Wheezing And Asthma In Infants
Millions of kids under the age of 18 have asthma. Most develop symptoms by age 6 some do as young as by age 3.
Asthma is becoming more common in developed countries, though no one knows exactly why. But researchers are sure of one thing: Kids are more likely to develop asthma if theres a family history of allergies and asthma. This is especially true if a childs parents have asthma and certain allergies.
Will My Child Outgrow Asthma
Asthma is rarely outgrown it often persists into adulthood. However, some parents see the symptoms of asthma go away as their child grows. This could be the result of the childs lungs growing larger or the immune system adapting over time. However, sensitivity to allergens as an asthma symptom trigger may still remain. And for many, symptoms often reappear years later.
Asthma Emergencies In Children
Symptoms of an asthma attack can worsen and develop into an asthma emergency. To prepare for an asthma emergency, make sure your childs doctor has written an asthma action plan for your child.
Have a copy of your childs asthma action plan pinned up somewhere easy to access at home, and send a copy to anyone who cares for your child, including their school, kinder, childcare service, family members and friends. You may like to take a photo of their asthma action plan so you always have a copy with you.
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Asthma Symptoms In Infants And Young Children
In young children, cough is often the only symptom of asthma.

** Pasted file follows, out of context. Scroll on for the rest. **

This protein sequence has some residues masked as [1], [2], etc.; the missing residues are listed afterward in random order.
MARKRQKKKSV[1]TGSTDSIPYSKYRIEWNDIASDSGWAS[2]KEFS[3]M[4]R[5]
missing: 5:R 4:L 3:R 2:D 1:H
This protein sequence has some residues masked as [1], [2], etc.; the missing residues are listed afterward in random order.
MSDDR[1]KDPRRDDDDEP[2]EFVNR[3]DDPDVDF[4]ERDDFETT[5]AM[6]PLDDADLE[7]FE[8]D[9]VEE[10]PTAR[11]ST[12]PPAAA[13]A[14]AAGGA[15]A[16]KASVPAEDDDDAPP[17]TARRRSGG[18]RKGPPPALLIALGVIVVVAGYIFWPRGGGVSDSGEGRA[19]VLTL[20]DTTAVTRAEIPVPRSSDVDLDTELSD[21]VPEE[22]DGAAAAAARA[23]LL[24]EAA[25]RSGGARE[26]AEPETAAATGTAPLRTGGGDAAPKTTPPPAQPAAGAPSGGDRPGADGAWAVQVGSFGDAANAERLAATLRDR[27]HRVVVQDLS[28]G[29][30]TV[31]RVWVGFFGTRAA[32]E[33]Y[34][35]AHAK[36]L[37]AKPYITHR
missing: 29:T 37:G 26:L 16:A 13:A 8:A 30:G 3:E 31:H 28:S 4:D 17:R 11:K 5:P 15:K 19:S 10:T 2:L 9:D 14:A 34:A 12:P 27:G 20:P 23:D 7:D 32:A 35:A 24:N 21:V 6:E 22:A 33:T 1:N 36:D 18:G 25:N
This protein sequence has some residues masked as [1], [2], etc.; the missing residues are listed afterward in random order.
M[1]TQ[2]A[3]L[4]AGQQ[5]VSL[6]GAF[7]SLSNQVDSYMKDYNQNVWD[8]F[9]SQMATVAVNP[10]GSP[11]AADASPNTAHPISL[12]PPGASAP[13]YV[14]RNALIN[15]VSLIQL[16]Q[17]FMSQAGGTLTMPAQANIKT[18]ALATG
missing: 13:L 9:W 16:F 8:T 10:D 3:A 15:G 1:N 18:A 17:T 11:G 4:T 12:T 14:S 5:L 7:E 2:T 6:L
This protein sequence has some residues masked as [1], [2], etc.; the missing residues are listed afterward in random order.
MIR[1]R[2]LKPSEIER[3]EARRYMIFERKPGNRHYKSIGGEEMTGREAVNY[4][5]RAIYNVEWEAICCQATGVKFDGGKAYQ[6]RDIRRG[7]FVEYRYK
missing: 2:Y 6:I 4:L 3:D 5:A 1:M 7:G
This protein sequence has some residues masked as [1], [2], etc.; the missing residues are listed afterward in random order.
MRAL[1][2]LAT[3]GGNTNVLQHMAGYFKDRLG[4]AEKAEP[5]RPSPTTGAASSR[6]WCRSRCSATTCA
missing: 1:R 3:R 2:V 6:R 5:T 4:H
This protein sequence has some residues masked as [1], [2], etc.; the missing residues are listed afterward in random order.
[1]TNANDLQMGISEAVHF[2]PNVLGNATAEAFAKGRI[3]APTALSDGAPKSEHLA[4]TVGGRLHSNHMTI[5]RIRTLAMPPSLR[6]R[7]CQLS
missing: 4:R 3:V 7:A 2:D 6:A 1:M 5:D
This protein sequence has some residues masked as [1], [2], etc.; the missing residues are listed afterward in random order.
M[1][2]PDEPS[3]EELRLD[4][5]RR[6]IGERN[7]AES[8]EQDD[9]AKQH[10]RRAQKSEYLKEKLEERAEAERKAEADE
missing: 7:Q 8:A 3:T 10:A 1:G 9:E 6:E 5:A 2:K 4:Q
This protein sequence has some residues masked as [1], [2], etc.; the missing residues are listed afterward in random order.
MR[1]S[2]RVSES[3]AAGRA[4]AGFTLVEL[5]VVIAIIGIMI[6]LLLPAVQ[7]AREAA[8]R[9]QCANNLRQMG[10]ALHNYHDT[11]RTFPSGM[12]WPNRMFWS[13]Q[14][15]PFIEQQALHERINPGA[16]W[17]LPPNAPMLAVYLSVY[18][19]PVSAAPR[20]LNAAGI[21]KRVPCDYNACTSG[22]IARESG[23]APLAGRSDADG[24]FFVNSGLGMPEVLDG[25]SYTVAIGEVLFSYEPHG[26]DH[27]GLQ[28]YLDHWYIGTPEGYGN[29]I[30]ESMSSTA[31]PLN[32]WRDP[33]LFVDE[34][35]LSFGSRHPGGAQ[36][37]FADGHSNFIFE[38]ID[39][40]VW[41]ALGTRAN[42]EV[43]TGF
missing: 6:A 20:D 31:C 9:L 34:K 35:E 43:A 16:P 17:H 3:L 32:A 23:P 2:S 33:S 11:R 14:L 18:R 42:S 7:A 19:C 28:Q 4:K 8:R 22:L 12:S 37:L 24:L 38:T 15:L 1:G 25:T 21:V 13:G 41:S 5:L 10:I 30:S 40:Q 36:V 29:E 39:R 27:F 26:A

Asthma symptoms generally include coughing, wheezing, and shortness of breath, but asthma symptoms vary widely among children. Some cough all night but are symptom-free during the day, while others seem to get frequent chest colds that just wont go away.
Children have very small, narrow airways, and can wheeze when they have a viral infections. First episodes of cough, runny nose and fever that happen in cold and flu season is likely not asthma. If your child has several more episodes of wheeze and cough, it is more likely to be asthma. The most common cause of asthma in infants and children under three years of age is a cold. Even after the cold is gone, asthma symptoms and airway swelling can last for several weeks.
Can A Child Outgrow Asthma
Once someone gets sensitive airways, they stay that way for life. This is the case even though asthma symptoms can change over the years. As a child gets older, they may be able to handle airway inflammation and irritants better, so their symptoms may get better. About half of those children get asthma symptoms again when they are in their late 30s or early 40s. There is no way to know which children may have reduced symptoms as they get older. New triggers may set off symptoms at any time in people who have asthma. If your child has asthma, keep quick-relief medicines and their Asthma Action Plan on hand , even if symptoms dont happen often.
Medical Review September 2015.
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How Can We Avoid A Trip To The Er
Well-managed asthma is rarely life-threatening. Taking asthma medicines as prescribed can help prevent severe asthma flare-ups and the need for emergency care.
Be sure to schedule and keep follow-up visits with your doctor and to track your childs asthma.
Its important to monitor your childs asthma using the written asthma action plan your doctor helps you create. This plan will outline day-to-day treatment, symptoms to watch for, and step-by-step instructions to follow during a flare-up.
Taking asthma seriously and working to manage it can make it less likely that your child will need to go to the ER.
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You Child Has At Least One Risk Factor
Doctors use a standard set of questions to determine which patients are most likely to develop asthma. The major ones: Does your child have eczema? Does your child have allergies to airborne irritants, like pollen? Does one of your childs parents have asthma?